What causes hammertoes and corns?
St. Joseph’s/Candler Podiatrist Dr. Prianka Sharma discusses causes, treatment and preventing these two common foot deformities
It’s that time of year again, when we break out sandals or flip flops to go to the beach or run a quick errand. (Although honestly in the South we can do that almost year around.) However, if you have an issue with your feet or toes, whether painful and/or cosmetic, you may be hesitant to do so.
Two frequent conditions St. Joseph’s/Candler Podiatrist Dr. Prianka Sharma treats are hammertoes and corns. You may be familiar with them, as common as they are, but let’s take a closer look at causes, treating and preventing.
A hammertoe is when the toe bends or curls downward. This causes the proximal joint of the affected toe to protrude or poke up. There are different types of hammertoes as well, Dr. Sharma explains. A hammertoe is the contracture of the proximal joint, the one closer to the base of the foot. A mallet toe is a contracture of the distal joint, or bending at the tip of the toe. Then there’s a claw toe, which is a combination of both, Dr. Sharma explains.
Causes: Most commonly people think hammertoes are automatically caused by shoes, and sometimes they are, Dr. Sharma says. However, more commonly hammertoes are hereditary and passed down from our parents. Hammertoes also can be caused due to a tendon imbalance within the joints. There are opposing tendons per toe that are responsible for flexion and extension, Dr. Sharma explains. When the flexor tendon overpowers the extensor tendon, it can form hammering of the toe.
Treating: Not every hammertoe needs surgery, Dr. Sharma says. Conservative treatment is available if you wish not to have surgery; however, the hammertoe can reoccur. If you opted for surgery, it must first be determined if the hammertoe is flexible or rigid. Rigid hammertoes typically are arthritic and will require a more invasive procedure. If that’s the case, one of the best options is an arthrodesis procedure, or fusing the joint, Dr. Sharma says. This is the surgical removal of cartilage on either side of the toe, and using pins to properly position the joint for fusion. The pin is removed four to six weeks later, depending on X-ray results that the joint is fused in place. The benefit of fusing the joint is there is less recurrence, Dr. Sharma says.
If it’s a flexible hammertoe, there are a couple of additional options. One is a flexor tenotomy, which releases the flexor tendon underneath the toe and allows that toe to straighten. Another treatment is called arthroplasty, which is the removal of only one side of the joint so you can straighten the toe without fusion or pins. However, with these options, the hammertoe may return. Dr. Sharma says nine times out of 10, she’s fusing the joint for hammertoe repair to prevent recurrence.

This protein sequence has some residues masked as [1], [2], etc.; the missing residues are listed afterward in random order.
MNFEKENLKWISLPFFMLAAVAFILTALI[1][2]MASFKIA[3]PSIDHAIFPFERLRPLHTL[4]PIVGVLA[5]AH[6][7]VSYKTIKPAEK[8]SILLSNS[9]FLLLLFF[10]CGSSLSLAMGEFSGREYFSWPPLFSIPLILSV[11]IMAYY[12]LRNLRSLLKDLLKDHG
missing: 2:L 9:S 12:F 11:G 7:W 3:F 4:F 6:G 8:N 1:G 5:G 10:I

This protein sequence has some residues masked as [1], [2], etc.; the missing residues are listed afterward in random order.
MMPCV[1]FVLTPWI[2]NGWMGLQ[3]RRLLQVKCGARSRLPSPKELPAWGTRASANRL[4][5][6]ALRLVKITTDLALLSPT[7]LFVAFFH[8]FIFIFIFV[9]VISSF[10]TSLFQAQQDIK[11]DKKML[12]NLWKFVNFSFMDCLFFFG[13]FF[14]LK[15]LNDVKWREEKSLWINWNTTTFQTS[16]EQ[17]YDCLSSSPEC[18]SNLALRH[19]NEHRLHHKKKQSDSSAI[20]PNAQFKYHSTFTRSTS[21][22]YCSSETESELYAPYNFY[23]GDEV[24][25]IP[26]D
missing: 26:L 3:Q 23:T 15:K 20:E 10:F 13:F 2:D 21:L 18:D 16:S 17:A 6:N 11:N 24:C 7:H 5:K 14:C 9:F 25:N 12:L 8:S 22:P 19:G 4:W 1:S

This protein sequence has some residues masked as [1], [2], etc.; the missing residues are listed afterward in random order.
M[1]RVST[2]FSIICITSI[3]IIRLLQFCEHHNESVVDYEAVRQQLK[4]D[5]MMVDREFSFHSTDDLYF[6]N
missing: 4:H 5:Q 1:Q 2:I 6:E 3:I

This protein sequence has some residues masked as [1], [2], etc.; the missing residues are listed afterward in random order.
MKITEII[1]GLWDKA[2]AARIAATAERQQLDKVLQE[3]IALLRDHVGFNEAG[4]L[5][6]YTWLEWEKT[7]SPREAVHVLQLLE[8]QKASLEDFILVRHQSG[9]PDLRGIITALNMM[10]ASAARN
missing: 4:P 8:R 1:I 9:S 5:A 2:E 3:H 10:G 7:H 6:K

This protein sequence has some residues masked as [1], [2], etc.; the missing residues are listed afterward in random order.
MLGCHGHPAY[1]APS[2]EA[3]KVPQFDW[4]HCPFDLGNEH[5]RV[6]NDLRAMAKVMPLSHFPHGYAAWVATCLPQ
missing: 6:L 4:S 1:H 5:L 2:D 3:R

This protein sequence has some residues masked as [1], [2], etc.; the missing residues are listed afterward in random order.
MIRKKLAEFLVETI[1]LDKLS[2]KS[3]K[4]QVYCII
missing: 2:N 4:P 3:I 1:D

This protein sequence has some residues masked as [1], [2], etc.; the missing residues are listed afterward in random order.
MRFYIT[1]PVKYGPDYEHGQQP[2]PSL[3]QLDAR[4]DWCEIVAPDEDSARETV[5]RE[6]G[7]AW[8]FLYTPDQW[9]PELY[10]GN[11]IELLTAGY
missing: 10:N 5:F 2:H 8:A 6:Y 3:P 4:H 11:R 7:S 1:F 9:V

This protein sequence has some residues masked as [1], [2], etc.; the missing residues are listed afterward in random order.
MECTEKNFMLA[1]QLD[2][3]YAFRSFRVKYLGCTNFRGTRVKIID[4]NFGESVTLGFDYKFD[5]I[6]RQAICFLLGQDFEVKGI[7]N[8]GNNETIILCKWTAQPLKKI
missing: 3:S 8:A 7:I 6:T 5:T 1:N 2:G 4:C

Corns are calluses that form on or in between the toes, quite frequently accompanying hammertoes. Calluses (which form on the plantar surface of the foot) and corns are thickened areas of skin caused by friction or pressure, forming on the dorsal surface of the foot. Your body makes this callus tissue so you have a barrier between your skin and the bone, Dr. Sharma says. “They are both extra tissue that your body has formed to create like a band aid to help prevent breakdown of soft tissue.”
Causes: Corns are caused by rubbing, friction or pressure applied to the toes. This can be from shoes that don’t fit well, foot bones that are not in the normal position or a lot of physical activity, such as daily running. Honestly, Dr. Sharma says, if we didn’t wear shoes, we wouldn’t get corns. However, going barefoot can lead to other problems with our feet, so it’s best to wear proper shoe gear based on your activity.
Treating: The conservative way to treat corns is shaving it down and follow up with routine care, Dr. Sharma says. This is especially important for people with diabetes so the corn doesn’t lead to an ulcer or infection, which if ignored or unrecognized, can lead to amputation. There are over-the-counter pads available to shield the corn from rubbing; however, Dr. Sharma warns against these as many contain salicylic acid which can worsen the problem. She recommends a prescription cream for her patients to apply to the area in between shavings. Shaving is not a cure-all, as the corn may return, unless you surgically fix the problem. Surgery could involve shaving down the bone, repositioning or, as mentioned above, fusing the joints. In some cases, tendons or ligaments may be cut to reduce tension on a bone or joint.
Preventing hammertoes and corns: If it’s a hereditary issue, especially paired with the biomechanics of your foot, it may be out of your control. You can always adjust your shoe gear. Make sure you are wearing appropriate shoes for appropriate activities. We understand that you are most likely going to wear flip flops to the beach. A trip to the grocery store or walking the dog, especially if it’s longer than 30 minutes, Dr. Sharma says to wear tennis shoes. She also advises you to look not just at the width of your shoes, but the height of the toe box.
“Turn your shoe to the side and see how high your shoe box is. If it’s really narrow in the toe, it doesn’t matter how wide that shoe is, you’re still going to get corns. Make sure you actually have room for your toes to move and breathe.”
Another common foot problem? Bunions. Dr. Sharma discusses bunions in this article.